Mega Man X

Mega Man X is the particular kind of game that, at the same time, succeeds because it is too similar to what came before it while also struggling for that same reason. Its levels are finely designed and its bosses are utterly memorable, supporting a gameplay experience that is undeniably enjoyable; however, as the franchise was leaping between generations, it is partially disappointing to see it remained strongly attached to its 8-bit roots. While many major gaming properties took advantage of the arrival of a new era to expand their reach, try out new ideas, or simply mature, Mega Man stood pat. With a decreased level of difficulty when compared to its NES counterparts, the value of the package of eight robot bosses it offered grew shorter; and although it does try some new tricks to give more depth to its content, a couple of them are not fully realized. Regardless of those shortcomings, though, Mega Man X is one of the Super Nintendo’s best combinations of action and platforming. Even if for those who are familiar with what came before it, the game may wind up feeling like it is too safe for its own good.

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Mega Man 2

Mega Man 2, therefore, stands as a point of reference not because it is the best game in the saga (as such a ranking is especially subjective in a series whose entries are similar to one another). It achieves that status because it marked the first point in time when all of the franchise’s qualities – its untouchable and uncannily perfect soundtrack, its great 8-bit visuals, its signature structure, its brutal difficulty, its constant sense of progress, and its balance of platforming and action – came together to form one spectacular product. Future installments, such as Mega Man 3, may have polished up a few edges to a finer degree, but it was in Mega Man 2 that these delightful pieces first formed a complete and compelling picture.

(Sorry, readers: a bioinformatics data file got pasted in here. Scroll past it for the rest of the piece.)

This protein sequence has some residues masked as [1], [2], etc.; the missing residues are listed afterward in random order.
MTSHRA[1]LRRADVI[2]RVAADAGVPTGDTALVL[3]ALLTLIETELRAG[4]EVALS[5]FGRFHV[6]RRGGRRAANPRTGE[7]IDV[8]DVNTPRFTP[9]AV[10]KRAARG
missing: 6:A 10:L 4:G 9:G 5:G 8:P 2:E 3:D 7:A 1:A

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In My Time Of Dying – Part II

Through the entire history of gaming, developers have been so awfully efficient in coming up with mean ways to bring demise upon players that they could not all fit in a blog, or two for that matter. So here is another twelve – yeah, that many – painfully frustrating deaths one can experience right after turning on their gaming system. Welcome, once again, to an infuriating world that can lead to the destruction of controllers or the end of relationships.

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In My Time Of Dying – Part I

Death is inevitable. Eventually, the Grim Reaper will catch up to all of us and end our lives. The Angel of Death also lurks in the gaming world, creeping up and waiting for the right moment to strike our heroic characters and put and end to their amazing adventures. Through the years, different games have come up with distinct ways to bring heroes to their demise, and some of those traps have been implemented in awfully devilish manners. Some people go down in awesome fashion, others leave this world in a not so glorious sighting. Welcome to a world of pain, frustration and tears as we look at some of the most annoying ways in which videogames can kill your virtual self.

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Mega Man 10

Mega Man 10 ends up being extremely successful in mixing old-school values with new little ideas that take the experience one step further. It is not as hard as Mega Man 9, but that doesn’t make it an easy game, as it keeps throwing challenges at the screen in a borderline merciless manner. Clearing the adventure for the first time might take up to six hours, add the time avid gamers will spend clearing challenges, playing as Proto Man, and beating the game on other difficulties and you have great value for a downloadable software built around addictive gameplay and pure old-school goodness.

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How Green Was My Valley

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Relying on nostalgia alone to build a quality game is a recipe for underwhelming results. A few moments of feel-good remembrance of old times do not make a good game by themselves. Tackling the production of an adventure of the sort is not taking a shortcut to greatness carried by the wheels nostalgia; it is the killing of a dragon full of old tricks.

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